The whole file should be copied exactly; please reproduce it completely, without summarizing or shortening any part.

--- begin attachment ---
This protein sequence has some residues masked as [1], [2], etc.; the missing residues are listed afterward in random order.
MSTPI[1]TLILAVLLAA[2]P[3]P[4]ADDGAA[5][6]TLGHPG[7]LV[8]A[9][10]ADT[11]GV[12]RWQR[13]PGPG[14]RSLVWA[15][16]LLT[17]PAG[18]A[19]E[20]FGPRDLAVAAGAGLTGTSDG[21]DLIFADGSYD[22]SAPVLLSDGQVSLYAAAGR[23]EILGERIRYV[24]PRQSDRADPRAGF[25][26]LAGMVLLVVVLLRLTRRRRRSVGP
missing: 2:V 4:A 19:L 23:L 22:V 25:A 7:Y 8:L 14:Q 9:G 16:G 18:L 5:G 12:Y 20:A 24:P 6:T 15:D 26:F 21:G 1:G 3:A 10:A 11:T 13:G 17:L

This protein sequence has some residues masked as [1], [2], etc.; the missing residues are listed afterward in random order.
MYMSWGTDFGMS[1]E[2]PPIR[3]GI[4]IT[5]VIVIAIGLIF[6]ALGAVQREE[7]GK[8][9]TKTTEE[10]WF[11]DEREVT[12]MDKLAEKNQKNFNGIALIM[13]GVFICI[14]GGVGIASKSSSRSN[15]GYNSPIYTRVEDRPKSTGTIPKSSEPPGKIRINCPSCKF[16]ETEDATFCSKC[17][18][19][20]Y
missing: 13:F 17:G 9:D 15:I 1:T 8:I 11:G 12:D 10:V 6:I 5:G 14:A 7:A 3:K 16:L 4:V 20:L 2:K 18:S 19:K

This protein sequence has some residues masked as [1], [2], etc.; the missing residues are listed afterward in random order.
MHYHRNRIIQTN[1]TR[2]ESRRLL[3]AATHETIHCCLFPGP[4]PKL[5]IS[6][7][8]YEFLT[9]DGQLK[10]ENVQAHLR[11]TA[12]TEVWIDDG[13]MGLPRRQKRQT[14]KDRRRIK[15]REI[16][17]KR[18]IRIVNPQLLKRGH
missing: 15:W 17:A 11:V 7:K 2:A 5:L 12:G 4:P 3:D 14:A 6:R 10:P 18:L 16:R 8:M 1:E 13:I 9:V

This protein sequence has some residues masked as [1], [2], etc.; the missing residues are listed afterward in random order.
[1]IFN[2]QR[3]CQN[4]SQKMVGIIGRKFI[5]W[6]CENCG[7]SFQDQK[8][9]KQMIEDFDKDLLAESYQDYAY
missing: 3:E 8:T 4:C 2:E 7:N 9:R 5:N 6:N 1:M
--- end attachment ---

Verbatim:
This protein sequence has some residues masked as [1], [2], etc.; the missing residues are listed afterward in random order.
MSTPI[1]TLILAVLLAA[2]P[3]P[4]ADDGAA[5][6]TLGHPG[7]LV[8]A[9][10]ADT[11]GV[12]RWQR[13]PGPG[14]RSLVWA[15][16]LLT[17]PAG[18]A[19]E[20]FGPRDLAVAAGAGLTGTSDG[21]DLIFADGSYD[22]SAPVLLSDGQVSLYAAAGR[23]EILGERIRYV[24]PRQSDRADPRAGF[25][26]LAGMVLLVVVLLRLTRRRRRSVGP
missing: 2:V 4:A 19:L 23:L 22:V 25:A 7:Y 8:L 14:Q 9:G 16:G 18:L 5:G 12:Y 20:A 24:P 6:T 15:D 26:F 21:G 1:G 3:A 10:A 11:T 13:G 17:L

This protein sequence has some residues masked as [1], [2], etc.; the missing residues are listed afterward in random order.
MYMSWGTDFGMS[1]E[2]PPIR[3]GI[4]IT[5]VIVIAIGLIF[6]ALGAVQREE[7]GK[8][9]TKTTEE[10]WF[11]DEREVT[12]MDKLAEKNQKNFNGIALIM[13]GVFICI[14]GGVGIASKSSSRSN[15]GYNSPIYTRVEDRPKSTGTIPKSSEPPGKIRINCPSCKF[16]ETEDATFCSKC[17][18][19][20]Y
missing: 13:F 17:G 9:D 15:I 1:T 8:I 11:G 12:D 10:V 6:I 5:G 14:A 7:A 3:K 16:L 4:V 20:L 2:K 18:S 19:K

This protein sequence has some residues masked as [1], [2], etc.; the missing residues are listed afterward in random order.
MHYHRNRIIQTN[1]TR[2]ESRRLL[3]AATHETIHCCLFPGP[4]PKL[5]IS[6][7][8]YEFLT[9]DGQLK[10]ENVQAHLR[11]TA[12]TEVWIDDG[13]MGLPRRQKRQT[14]KDRRRIK[15]REI[16][17]KR[18]IRIVNPQLLKRGH
missing: 15:W 17:A 11:V 7:K 2:A 5:L 12:G 4:P 3:D 14:A 6:R 10:P 18:L 16:R 8:M 1:E 13:I 9:V

This protein sequence has some residues masked as [1], [2], etc.; the missing residues are listed afterward in random order.
[1]IFN[2]QR[3]CQN[4]SQKMVGIIGRKFI[5]W[6]CENCG[7]SFQDQK[8][9]KQMIEDFDKDLLAESYQDYAY
missing: 3:E 8:T 4:C 2:E 7:N 9:R 5:N 6:N 1:M